Site of the Fight - 1917
Acting on a request for help from Colorado Governor Frank Hall, after a summer that has seen 79 settlers killed in Indian attacks on farms, ranches, way stations and the major routes through the territory, Civil War cavalry hero, General Philip Sheridan, commanding the Department of the Missouri, orders his aide, Major George Alexander Forsyth of the 9th Cavalry, to create a mobile force of 50 crack shot frontiersmen (48, if Forsyth and his executive officer, Lieutenant Fredrick H. Beecher, a Civil War veteran of the Battle of Gettysburg, aren't counted) to give the Indians a big dose of their own hit-and-run tactics. Hand-picked for their marksmanship and other wilderness survival skills, along with the personal baggage carried, each man is issued a Spencer repeating rifle. In August of 1868 the force rides out for the first time and by September 5th are encamped at Fort Wallace, Kansas ... without having sighted a trace of any hostile Indians.
Spencer Repeating Rifle
On the morning of 9/10/1868, the group rides out on a mission to find a raiding party of about 25 Indians which has attacked a freight train near the Kansas Pacific Railroad railhead of Sheridan, Kansas (only a few miles from Fort Wallace). Following the trail for several days, despite the beaten path growing a lot larger than from being made by just 25 Indians, Forsyth's command beds down for the evening on 9/16 in Colorado, at a south bank location known as the "Dry Fork of the Republican River" (now the Arikaree River) ... unaware that they are only 12 miles downstream from a large group of encampments of Ogalala Sioux, Cheyenne, and Arapaho Indians. The Indians though, know exactly where Forsyth and his men are ... and a dawn attack, led by Roman Nose, the war leader of the Cheyenne Dog Soldiers, is planned to overrun the intruders the next morning.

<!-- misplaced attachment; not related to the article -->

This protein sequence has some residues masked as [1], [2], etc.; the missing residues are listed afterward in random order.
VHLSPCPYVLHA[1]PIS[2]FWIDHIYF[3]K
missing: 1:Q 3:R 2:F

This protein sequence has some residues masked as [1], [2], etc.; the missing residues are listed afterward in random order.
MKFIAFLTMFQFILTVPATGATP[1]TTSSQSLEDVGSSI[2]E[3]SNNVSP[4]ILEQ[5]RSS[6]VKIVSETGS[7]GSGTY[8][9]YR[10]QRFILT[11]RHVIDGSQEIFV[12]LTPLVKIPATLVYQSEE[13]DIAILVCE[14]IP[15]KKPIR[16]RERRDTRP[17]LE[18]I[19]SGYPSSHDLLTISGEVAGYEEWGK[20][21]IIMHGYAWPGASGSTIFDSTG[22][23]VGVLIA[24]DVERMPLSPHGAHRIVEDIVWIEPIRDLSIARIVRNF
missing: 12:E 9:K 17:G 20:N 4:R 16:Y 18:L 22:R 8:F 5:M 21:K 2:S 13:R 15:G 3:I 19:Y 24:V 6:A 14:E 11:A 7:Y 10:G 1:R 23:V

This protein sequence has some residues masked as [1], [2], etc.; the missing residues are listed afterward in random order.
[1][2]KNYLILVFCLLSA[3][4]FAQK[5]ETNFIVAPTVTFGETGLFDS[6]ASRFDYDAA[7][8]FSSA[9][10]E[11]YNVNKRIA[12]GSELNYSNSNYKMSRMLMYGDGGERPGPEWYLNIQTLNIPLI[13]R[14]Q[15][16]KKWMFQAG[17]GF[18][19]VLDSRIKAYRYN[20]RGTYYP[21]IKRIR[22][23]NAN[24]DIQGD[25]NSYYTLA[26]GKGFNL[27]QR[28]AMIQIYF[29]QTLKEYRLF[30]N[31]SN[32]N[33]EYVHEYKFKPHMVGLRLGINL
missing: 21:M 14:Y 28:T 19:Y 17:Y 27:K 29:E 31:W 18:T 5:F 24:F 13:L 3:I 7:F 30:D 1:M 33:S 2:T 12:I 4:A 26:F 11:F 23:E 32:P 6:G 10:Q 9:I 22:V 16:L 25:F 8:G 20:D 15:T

Roman Nose - Fort Laramie - 1868
Restless, sensing trouble, Forsyth is up before light and sets the battle in motion when he spots a feathered head silhouetted as it creeps along the dawn's skyline ... rifle grabbed and fired, the first warrior of the day is sent to his happy hunting grounds in the sky. The shot also instantly alerts the rest of the scouts, and awake, the men's horses are prevented from being stampeded by another group of Indians moving towards the men's mounts (only a few pack mules are lost, but sadly they carry most of the men's ammo and eats). Surprise destruction thwarted, the command of 50 men is nonetheless about to be swamped into oblivion by hundreds of Plains warriors (estimates of the Indian count involved in the battle vary from a 200 low to an over 1,000 high), Forsyth averts disaster by quickly accessing the situation, ordering his command to saddle up, and leading a mad gallop for the best defensive position in the vicinity ... a small sand bar island in the Republican River. A near thing dash, Forsyth and his men make the sand bar ahead of the Indians, with just enough time to jump off their horses, pull their rifles, and start blasting away at the charging Indians behind them ... charging Indians that take a turn at being surprised; their's the shock at the amount of fire power being sent their way by the repeating rifles of the scouts.